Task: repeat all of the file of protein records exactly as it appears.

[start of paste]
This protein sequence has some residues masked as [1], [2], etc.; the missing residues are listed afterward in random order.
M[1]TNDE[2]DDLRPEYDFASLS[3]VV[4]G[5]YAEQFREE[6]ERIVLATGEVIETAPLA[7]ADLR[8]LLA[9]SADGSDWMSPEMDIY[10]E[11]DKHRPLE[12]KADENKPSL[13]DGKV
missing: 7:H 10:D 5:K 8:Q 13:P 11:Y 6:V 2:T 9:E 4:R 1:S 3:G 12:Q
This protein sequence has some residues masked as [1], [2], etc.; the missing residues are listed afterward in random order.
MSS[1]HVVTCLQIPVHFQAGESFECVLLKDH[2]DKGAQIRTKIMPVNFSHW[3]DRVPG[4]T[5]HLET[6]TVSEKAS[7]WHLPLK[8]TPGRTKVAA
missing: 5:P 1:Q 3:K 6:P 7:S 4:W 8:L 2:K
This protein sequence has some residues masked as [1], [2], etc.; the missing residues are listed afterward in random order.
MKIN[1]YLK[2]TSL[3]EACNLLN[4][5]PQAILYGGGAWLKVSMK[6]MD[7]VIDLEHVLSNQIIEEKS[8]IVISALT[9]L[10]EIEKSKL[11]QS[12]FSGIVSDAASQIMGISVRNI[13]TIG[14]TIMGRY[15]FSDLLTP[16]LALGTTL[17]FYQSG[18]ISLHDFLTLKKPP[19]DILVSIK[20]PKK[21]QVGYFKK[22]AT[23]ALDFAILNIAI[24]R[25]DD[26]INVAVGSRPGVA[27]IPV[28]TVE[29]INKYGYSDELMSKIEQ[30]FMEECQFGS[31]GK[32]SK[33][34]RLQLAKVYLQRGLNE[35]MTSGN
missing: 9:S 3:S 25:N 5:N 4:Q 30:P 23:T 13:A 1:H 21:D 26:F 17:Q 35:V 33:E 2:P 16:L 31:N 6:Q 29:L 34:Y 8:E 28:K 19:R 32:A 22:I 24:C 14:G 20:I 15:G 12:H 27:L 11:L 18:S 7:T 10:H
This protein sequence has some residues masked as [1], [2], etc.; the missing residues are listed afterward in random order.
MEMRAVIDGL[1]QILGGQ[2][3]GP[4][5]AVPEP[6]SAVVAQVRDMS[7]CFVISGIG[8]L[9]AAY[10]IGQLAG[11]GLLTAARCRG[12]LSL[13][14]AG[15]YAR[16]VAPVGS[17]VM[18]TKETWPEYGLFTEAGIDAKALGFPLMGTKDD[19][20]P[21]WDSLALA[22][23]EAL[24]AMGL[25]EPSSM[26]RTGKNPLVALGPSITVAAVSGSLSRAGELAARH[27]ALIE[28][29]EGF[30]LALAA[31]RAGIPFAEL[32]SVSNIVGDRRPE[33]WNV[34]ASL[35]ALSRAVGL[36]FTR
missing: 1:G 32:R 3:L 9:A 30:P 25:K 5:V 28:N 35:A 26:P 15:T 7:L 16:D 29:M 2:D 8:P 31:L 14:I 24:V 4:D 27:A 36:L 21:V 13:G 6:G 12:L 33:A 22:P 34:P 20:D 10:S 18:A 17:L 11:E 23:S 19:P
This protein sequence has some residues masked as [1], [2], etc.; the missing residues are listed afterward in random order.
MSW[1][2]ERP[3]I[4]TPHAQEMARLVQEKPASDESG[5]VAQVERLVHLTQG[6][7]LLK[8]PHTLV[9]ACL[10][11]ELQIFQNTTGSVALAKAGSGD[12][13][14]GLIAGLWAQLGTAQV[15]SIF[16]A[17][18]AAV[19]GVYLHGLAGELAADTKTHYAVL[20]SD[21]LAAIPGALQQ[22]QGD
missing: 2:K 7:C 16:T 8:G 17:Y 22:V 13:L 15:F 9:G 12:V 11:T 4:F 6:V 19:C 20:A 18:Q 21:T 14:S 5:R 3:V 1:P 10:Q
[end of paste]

This protein sequence has some residues masked as [1], [2], etc.; the missing residues are listed afterward in random order.
M[1]TNDE[2]DDLRPEYDFASLS[3]VV[4]G[5]YAEQFREE[6]ERIVLATGEVIETAPLA[7]ADLR[8]LLA[9]SADGSDWMSPEMDIY[10]E[11]DKHRPLE[12]KADENKPSL[13]DGKV
missing: 7:H 10:D 5:K 8:Q 13:P 11:Y 6:V 2:T 9:E 4:R 1:S 3:G 12:Q
This protein sequence has some residues masked as [1], [2], etc.; the missing residues are listed afterward in random order.
MSS[1]HVVTCLQIPVHFQAGESFECVLLKDH[2]DKGAQIRTKIMPVNFSHW[3]DRVPG[4]T[5]HLET[6]TVSEKAS[7]WHLPLK[8]TPGRTKVAA
missing: 5:P 1:Q 3:K 6:P 7:S 4:W 8:L 2:K
This protein sequence has some residues masked as [1], [2], etc.; the missing residues are listed afterward in random order.
MKIN[1]YLK[2]TSL[3]EACNLLN[4][5]PQAILYGGGAWLKVSMK[6]MD[7]VIDLEHVLSNQIIEEKS[8]IVISALT[9]L[10]EIEKSKL[11]QS[12]FSGIVSDAASQIMGISVRNI[13]TIG[14]TIMGRY[15]FSDLLTP[16]LALGTTL[17]FYQSG[18]ISLHDFLTLKKPP[19]DILVSIK[20]PKK[21]QVGYFKK[22]AT[23]ALDFAILNIAI[24]R[25]DD[26]INVAVGSRPGVA[27]IPV[28]TVE[29]INKYGYSDELMSKIEQ[30]FMEECQFGS[31]GK[32]SK[33][34]RLQLAKVYLQRGLNE[35]MTSGN
missing: 9:S 3:S 25:N 5:N 4:Q 30:P 23:T 13:A 1:H 21:D 26:F 17:Q 35:V 33:E 2:P 16:L 31:N 6:Q 29:L 34:Y 8:E 28:K 19:R 32:A 22:I 24:C 14:G 20:I 15:G 12:H 27:L 11:L 18:S 7:T 10:H
This protein sequence has some residues masked as [1], [2], etc.; the missing residues are listed afterward in random order.
MEMRAVIDGL[1]QILGGQ[2][3]GP[4][5]AVPEP[6]SAVVAQVRDMS[7]CFVISGIG[8]L[9]AAY[10]IGQLAG[11]GLLTAARCRG[12]LSL[13][14]AG[15]YAR[16]VAPVGS[17]VM[18]TKETWPEYGLFTEAGIDAKALGFPLMGTKDD[19][20]P[21]WDSLALA[22][23]EAL[24]AMGL[25]EPSSM[26]RTGKNPLVALGPSITVAAVSGSLSRAGELAARH[27]ALIE[28][29]EGF[30]LALAA[31]RAGIPFAEL[32]SVSNIVGDRRPE[33]WNV[34]ASL[35]ALSRAVGL[36]FTR
missing: 1:G 32:R 3:L 9:A 30:P 25:K 5:V 28:N 35:A 26:P 15:T 7:L 16:D 29:M 2:D 8:P 31:L 14:I 24:V 4:D 27:A 36:L 21:V 13:G 6:G 12:L 33:A 22:P 34:P 20:D 10:S 18:A 17:L 11:E 23:S 19:P
This protein sequence has some residues masked as [1], [2], etc.; the missing residues are listed afterward in random order.
MSW[1][2]ERP[3]I[4]TPHAQEMARLVQEKPASDESG[5]VAQVERLVHLTQG[6][7]LLK[8]PHTLV[9]ACL[10][11]ELQIFQNTTGSVALAKAGSGD[12][13][14]GLIAGLWAQLGTAQV[15]SIF[16]A[17][18]AAV[19]GVYLHGLAGELAADTKTHYAVL[20]SD[21]LAAIPGALQQ[22]QGD
missing: 2:K 7:C 16:T 8:G 17:Y 22:V 13:L 15:F 9:G 12:V 11:T 4:F 6:V 19:C 20:A 18:Q 21:T 14:S 5:R 3:V 1:P 10:Q